By default, Dolby Pro Logic uses five audio streams. However, the encoded audio is still two channels (the other three are "loaded" into them), left and right. What this means is that your receiver has to do the split (extract the additional three streams). This specific encoding was done for years to maintain backwards compatibility with older 2-channel systems. Naturally, this is where the issue with Criterion's release is:tenia wrote:If someone can explain me how you can have information for the surround speakers in a 2.0 soundtrack, it would be highly appreciated.
If you bitstream, you essentially bypass the process I described to you above - your receiver does not extract the additional three streams, it only processes the two-channel audio your player sends (bitstreams). For you to discover that there is an issue with the Pro Logic track, you must change your audio set up, meaning that that you must stop bitstreaming and instead leave your receiver do all of the decoding (when you bitstream, your player does the "decoding"). Early in the life of Blu-ray, this was what most people did, as not all players could bitstream the major audio codecs. For example, not all players could bitstream DTS-HD Master Audio 5.1 tracks, including the PS3. I don't know if you remember, but the PS3 had an upgrade that took care of that.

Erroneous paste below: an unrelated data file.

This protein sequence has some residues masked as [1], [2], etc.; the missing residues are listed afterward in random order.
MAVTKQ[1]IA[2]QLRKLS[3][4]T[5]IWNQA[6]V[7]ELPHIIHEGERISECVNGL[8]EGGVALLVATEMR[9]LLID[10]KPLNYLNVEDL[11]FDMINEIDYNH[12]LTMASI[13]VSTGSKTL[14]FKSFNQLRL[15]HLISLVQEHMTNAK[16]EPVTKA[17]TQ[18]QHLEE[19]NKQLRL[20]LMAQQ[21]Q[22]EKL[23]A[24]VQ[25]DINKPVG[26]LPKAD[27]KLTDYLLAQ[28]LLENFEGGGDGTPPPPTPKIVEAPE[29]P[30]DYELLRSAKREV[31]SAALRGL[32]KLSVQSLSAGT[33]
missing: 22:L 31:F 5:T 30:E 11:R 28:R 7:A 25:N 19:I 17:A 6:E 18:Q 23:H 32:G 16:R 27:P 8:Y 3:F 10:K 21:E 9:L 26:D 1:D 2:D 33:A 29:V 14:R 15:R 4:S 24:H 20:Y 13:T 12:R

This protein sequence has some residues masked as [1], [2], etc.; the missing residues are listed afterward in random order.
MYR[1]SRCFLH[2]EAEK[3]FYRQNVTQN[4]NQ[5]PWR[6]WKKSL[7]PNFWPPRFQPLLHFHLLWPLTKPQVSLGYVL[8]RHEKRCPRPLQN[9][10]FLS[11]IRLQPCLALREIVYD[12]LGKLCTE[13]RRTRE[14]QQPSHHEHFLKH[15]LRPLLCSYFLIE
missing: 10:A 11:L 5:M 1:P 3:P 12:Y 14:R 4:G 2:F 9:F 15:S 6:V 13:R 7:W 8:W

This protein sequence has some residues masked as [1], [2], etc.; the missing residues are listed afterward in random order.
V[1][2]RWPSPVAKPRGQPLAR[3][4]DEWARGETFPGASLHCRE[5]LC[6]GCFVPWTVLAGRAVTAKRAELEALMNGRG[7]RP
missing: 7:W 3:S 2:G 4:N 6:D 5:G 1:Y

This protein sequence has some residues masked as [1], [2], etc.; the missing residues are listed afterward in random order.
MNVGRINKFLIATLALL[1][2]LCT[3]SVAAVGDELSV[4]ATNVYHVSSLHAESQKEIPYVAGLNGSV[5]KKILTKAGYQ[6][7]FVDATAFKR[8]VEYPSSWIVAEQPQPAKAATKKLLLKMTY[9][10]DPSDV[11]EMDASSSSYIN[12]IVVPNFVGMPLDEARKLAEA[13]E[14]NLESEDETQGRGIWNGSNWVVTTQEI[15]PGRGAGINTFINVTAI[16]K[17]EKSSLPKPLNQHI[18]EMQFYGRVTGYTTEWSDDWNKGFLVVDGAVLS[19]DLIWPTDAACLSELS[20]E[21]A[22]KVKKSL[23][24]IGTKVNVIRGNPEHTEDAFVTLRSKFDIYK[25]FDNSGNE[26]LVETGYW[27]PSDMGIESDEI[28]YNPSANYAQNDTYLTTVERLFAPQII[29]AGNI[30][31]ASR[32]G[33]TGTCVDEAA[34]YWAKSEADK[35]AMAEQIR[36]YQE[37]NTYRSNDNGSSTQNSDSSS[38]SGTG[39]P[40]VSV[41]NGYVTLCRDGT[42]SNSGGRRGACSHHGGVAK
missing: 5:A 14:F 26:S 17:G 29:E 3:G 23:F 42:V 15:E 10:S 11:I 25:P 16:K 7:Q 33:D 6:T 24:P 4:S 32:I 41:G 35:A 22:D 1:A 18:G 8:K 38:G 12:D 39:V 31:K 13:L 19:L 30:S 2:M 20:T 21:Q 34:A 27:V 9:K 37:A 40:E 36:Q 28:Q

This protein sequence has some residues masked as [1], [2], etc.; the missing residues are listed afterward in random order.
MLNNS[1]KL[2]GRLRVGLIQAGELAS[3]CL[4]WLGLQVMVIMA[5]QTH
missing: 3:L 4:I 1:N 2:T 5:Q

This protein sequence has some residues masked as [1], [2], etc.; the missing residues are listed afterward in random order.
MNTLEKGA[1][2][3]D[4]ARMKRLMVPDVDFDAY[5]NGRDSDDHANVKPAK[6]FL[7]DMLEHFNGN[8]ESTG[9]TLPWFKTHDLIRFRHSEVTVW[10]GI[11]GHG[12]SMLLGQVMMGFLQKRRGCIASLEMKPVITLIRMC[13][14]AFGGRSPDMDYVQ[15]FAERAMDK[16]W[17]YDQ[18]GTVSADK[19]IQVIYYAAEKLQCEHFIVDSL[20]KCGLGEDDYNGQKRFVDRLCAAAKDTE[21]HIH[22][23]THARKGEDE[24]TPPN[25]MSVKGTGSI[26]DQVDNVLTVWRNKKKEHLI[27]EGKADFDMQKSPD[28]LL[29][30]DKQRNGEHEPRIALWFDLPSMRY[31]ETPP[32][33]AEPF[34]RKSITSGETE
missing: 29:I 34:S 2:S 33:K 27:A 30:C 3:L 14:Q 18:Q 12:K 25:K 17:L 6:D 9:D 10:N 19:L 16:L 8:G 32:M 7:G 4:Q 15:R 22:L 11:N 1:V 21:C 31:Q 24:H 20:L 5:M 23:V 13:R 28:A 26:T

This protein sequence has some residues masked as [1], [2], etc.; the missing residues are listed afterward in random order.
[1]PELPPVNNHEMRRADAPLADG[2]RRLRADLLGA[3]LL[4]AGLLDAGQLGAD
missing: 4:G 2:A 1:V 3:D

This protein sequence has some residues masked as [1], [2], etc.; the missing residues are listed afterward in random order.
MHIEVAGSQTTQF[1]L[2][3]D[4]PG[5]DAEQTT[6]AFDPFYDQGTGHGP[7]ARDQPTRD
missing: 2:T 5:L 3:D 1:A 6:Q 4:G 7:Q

Back to Criterion: Perhaps the best thing to do would have been to encode the audio tracks as Artificial Eye did. Have a plain DTS-HD Master Audio 2.0/Dolby TrueHD 2.0/or LPCM 2.0 track AND another DTS-HD Master Audio 5.0/Dolby TrueHD 5.0/or LPCM 5.0 track (whichever you prefer). This way, if you bitstream, like pretty much everyone else out there, you won't have to tweak your system to get the surround activity. For me personally the plain two-channel audio is just fine.
Also, Tenia, here's a link for Dolby Pro Logic II directly from Dolby.
I hope things are clearer now